Charlotte's Web Critique, Analysis, and Activities for Lesson Plans
Whether you're an educator or a parent, a good critique analysis can be quite a useful guide in getting the most out of a book. Here is a brief breakdown of E.B. White's classic, Charlotte's web, loved not only for its wonderment, but also for its layered messages and beautiful-coming-of age rendition. Its qualities make Charlotte's Web a fine choice for a variety of age groups and developmental levels. Chances are, this is one story that will be read more than once, for just those reasons. Lesson plan ideas are included at the end.
White, E.B. Charlotte's Web. Ill. Garth Williams. New York: Harper Collins, 1980.
Category: Animal Fantasy
Approximate Age Group: Middle Elementary
This book is a classic animal fantasy. Wilber and the rest of the Zuckermans' farm animals have the ability to speak. Their emotions are big, and they do their best to reason.
One of the main themes of this story concerns death, both physical (that of the wise and eloquent Charlotte), and metaphoric (that of a friendship between Fern and Wilbur, or one could say a loss of innocence to both). Animal fantasies provide places and characters that ease the seriousness of issues such as this.
White provides humor and a unique animation of the characters through dialogue. The dialects here match the personalities of the animals. For example, the goose has a wonderful stutter: "At-at-at the risk of repeating myself..."
in this story, the setting is both integral and backdrop and follows the moods and themes of the story. Weather and seasons are of integral and metaphorical importance to the setting, even more so because Wilbur's story takes place over the span of a year, from spring to spring, from his birth to the birth of Charlotte's babies. In the summer, there is life, and growth and friendships, and, "Dandelion stems are filled with milk."
The point of view throughout the story is third person, a good choice for this particular story. It allows the reader to experience this story from a more rounded view of the characters and their actions, without the overpowering effect of an omniscient narrator or the one-sidedness of first person.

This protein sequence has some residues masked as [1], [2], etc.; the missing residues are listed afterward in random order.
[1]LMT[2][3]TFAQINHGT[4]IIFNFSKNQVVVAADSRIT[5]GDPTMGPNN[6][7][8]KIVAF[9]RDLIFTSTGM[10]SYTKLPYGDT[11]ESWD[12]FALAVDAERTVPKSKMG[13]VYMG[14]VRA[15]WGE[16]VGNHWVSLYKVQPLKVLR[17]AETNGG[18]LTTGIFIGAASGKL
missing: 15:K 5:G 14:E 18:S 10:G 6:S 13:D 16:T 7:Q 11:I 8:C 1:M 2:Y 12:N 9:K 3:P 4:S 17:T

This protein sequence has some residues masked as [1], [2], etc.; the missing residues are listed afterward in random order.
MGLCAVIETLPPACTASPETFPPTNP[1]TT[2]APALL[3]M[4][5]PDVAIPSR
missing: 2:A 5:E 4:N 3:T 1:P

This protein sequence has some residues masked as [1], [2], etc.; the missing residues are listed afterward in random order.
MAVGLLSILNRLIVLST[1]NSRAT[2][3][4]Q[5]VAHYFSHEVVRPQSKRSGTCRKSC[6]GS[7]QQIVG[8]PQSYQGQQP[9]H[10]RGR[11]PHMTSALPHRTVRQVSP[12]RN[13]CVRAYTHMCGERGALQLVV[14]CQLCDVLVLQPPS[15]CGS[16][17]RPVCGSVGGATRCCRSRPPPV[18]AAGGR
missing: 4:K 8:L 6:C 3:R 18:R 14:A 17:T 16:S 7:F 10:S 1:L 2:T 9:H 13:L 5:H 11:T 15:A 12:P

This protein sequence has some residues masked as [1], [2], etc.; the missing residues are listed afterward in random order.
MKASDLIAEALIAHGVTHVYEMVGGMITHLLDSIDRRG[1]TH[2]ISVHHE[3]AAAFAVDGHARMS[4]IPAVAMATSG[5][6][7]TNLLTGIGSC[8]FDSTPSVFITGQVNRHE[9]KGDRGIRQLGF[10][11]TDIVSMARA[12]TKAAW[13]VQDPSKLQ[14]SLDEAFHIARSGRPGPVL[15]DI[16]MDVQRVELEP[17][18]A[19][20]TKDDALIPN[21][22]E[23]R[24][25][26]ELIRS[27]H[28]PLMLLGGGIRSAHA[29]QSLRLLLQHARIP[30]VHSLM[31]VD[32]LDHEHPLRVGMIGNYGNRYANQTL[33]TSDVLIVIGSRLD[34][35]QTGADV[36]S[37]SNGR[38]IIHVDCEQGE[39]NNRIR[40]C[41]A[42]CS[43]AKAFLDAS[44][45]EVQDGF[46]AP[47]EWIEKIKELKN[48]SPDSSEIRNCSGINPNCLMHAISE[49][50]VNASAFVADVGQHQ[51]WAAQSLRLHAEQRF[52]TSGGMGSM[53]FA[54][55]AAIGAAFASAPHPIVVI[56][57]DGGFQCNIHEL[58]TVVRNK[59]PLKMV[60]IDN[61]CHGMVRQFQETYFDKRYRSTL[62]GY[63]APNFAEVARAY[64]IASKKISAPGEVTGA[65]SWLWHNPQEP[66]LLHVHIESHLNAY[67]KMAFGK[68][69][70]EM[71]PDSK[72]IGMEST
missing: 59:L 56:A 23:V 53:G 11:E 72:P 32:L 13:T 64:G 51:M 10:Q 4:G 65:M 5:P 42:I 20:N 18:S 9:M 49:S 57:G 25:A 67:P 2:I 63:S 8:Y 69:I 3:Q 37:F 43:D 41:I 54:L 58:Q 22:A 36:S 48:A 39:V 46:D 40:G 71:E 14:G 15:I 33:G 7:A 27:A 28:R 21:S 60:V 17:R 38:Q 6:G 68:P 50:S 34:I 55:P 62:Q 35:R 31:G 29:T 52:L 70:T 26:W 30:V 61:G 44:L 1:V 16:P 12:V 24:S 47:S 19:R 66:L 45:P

Flat characters such as Charlotte, Templeton, and the other farm animals help give stability to the story and help us better see the changes and growth of our two rounded characters, Fern and Wilbur. The chronological episodic plot also serves this purpose well, each chapter following the episodes of Wilbur's life, and so that of Fern.
The simple, straightforward plot line, and the full, animated use of dialogue, makes this a choice read-aloud book. The end of each chapter provides a good transitional stopping point for when the story needs to be divided into more than one sitting.
Have the children write a journal entry as Wilbur to Charlotte's babies, telling them what kind of a "spider" their mother was and what she meant to him.
Great opportunity to visit a small local animal farm with small farm animals such as pigs and geese or ducks.
Have students design their own web with a feel-good, fabulous word in it and display them. You can make a list on the smart board of x amount of adjectives or phrases (depending on the amount of students) and assign one to each student (they can choose from a hat as well).
Talk about some of the things each student would do differently than the characters of Charlotte's Web, like maybe some different decisions they would have made along the way.
Talk about fears and ways to overcome those fears.
Great opportunity to talk about unlikely friendships and what each child has to offer another friend and what they look for in a friend.
Take a photo of each child and have them place their face on their favorite character (pre drawn or they can draw it themselves).